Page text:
Hector Velazquez

Red Sox notebook: Velazquez, Elias getting shots at fifth spot

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Red Sox notebook: Velazquez, Elias getting shots at fifth spot

FORT MYERS, Fla. - The starting pitchers for the Red Sox in the first two games of the Grapefruit League season, Hector Velazquez and Roenis Elias, are likely going to get major league opportunities in 2018 — and one of them very well might get a look in the first week of the season.

The first four starters the Red Sox will carry are obvious, assuming health: Chris Sale, David Price, Drew Pomeranz, Rick Porcello. Alex Cora on Saturday declined to name an Opening Day starter, but Sale is the obvious choice after finishing second in American League Cy Young voting to Corey Kluber. Cora said too that he likely would insert Porcello somewhere in the middle of the rotation, considering the other three aforementioned starters are lefties.

Where the Sox go beyond those four, though, could be to some relatively unknown quantities. 

Steven Wright is rehabbing from knee surgery and awaiting potential discipline from the league office following an offseason arrest on a domestic assault charge. Wright could well be suspended to begin the season, and may not be physically ready to start on the active roster anyway. Eduardo Rodriguez’s own knee surgery has him slated to come back perhaps in late April. 

That puts righty Velazquez and lefty Elias in prime position for at least temporary contributions. Both are on the 40-man roster and have big league time. In a 4-3 victory over the Tampa Bay Ray on Saturday, Elias pitched two scoreless innings on Saturday, just as Velazquez did Friday against the Minnesota Twins.

In past seasons, the Red Sox would often have an off-day after their very first game of the regular season, thereby allowing for a fifth starter to be skipped if desired. That’s not the case for this year, with six straight games for the Sox — three vs. the Rays, three vs. the Marlins — before an off-day. Come April 2, then, the Sox will need a fifth starter.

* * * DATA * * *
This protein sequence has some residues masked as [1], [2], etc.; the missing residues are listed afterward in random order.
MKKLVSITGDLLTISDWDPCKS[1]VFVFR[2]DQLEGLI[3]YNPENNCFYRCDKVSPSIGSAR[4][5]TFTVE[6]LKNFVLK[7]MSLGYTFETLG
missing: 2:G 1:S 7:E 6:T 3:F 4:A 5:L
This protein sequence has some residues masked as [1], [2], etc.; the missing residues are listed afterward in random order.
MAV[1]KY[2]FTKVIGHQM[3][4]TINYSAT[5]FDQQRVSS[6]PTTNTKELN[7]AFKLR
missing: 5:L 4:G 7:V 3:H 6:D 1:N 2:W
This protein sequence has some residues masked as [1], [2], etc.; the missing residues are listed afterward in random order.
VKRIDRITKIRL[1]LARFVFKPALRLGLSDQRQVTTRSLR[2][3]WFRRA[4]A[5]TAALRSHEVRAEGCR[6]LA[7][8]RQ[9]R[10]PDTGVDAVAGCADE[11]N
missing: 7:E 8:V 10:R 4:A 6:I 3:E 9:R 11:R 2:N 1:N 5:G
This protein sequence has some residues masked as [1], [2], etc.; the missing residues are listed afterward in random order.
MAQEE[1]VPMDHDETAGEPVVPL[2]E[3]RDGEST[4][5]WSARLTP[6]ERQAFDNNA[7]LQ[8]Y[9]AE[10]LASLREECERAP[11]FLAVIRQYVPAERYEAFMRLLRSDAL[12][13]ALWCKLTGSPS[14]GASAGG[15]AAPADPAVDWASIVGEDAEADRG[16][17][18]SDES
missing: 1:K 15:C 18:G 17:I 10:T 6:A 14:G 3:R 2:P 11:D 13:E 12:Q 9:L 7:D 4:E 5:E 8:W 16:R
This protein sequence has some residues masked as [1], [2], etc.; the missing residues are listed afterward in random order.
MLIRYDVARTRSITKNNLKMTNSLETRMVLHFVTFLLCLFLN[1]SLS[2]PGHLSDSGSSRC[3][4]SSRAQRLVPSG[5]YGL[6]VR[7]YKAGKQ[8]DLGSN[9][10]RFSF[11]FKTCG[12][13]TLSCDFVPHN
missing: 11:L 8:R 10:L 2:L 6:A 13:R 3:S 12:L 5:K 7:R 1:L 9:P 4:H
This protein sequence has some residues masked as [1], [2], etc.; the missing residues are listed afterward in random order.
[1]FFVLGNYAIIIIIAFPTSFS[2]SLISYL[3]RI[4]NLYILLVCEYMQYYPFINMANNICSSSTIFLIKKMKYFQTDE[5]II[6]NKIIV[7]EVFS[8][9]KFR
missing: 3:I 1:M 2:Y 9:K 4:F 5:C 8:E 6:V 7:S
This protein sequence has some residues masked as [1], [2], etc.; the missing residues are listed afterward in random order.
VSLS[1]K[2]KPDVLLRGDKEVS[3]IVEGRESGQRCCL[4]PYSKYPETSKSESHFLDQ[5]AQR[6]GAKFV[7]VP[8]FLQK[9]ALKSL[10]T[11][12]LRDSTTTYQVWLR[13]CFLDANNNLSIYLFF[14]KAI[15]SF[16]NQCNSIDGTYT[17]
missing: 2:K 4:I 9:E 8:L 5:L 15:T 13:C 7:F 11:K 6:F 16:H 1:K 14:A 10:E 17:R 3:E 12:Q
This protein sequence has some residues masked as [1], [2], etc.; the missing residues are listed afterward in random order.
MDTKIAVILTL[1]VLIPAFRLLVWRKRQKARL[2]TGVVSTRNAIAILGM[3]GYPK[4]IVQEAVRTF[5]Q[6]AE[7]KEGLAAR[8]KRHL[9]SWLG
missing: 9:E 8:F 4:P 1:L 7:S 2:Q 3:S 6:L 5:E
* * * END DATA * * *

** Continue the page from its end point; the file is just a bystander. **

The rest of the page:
(Whether the Sox even use off-days this year to skip pitchers or just to rest their guys is to be seen. Sale, for example, historically has pitched often on extra rest, and the Sox want to keep him fresh.)

Lefty Brian Johnson could wind up a reliever, but he’s certainly capable of starting. Lefty Jalen Beeks, who is not on the 40-man roster but likely will be at some point this year, is depth as well, just like righty Chandler Shepherd.


• The Sox did say long ago they wanted to add lefty reliever this winter. Now they’ve done it. As depth, anyway. Tommy Layne, last with the Sox in 2016, is back — in minor league camp without an invite to major league spring training. He was a free agent who participated in the camp the Players Association set up for unsigned players in Florida. Don't be surprised if Layne sees some time in big league games anyway.


One area of the Red Sox spring complex has four practice fields aligned, with each field’s home plate positioned at nearly the same point, angled 90 degrees differently. In the past, the Sox more frequently used all four fields at once for the same set of drills. Now, they’ve cut back. The reason is so that coaches can see players better. This way, a coach could catch 50 percent of one pitcher’s live batting-practice and 50 percent of another. Attention is spread too thin if three or four fields are going simultaneously. That was Tony La Russa’s suggestion.

• Rafael Devers has shown some very quick feet in the early going, making a great diving stop to his right on Thursday. On Saturday, he made another smooth play but then threw away a throw to second base.

“Just get one out,” Cora said. “He was trying to get two which is great. This level you’ve got to turn double plays but there there’s certain plays you cant force.”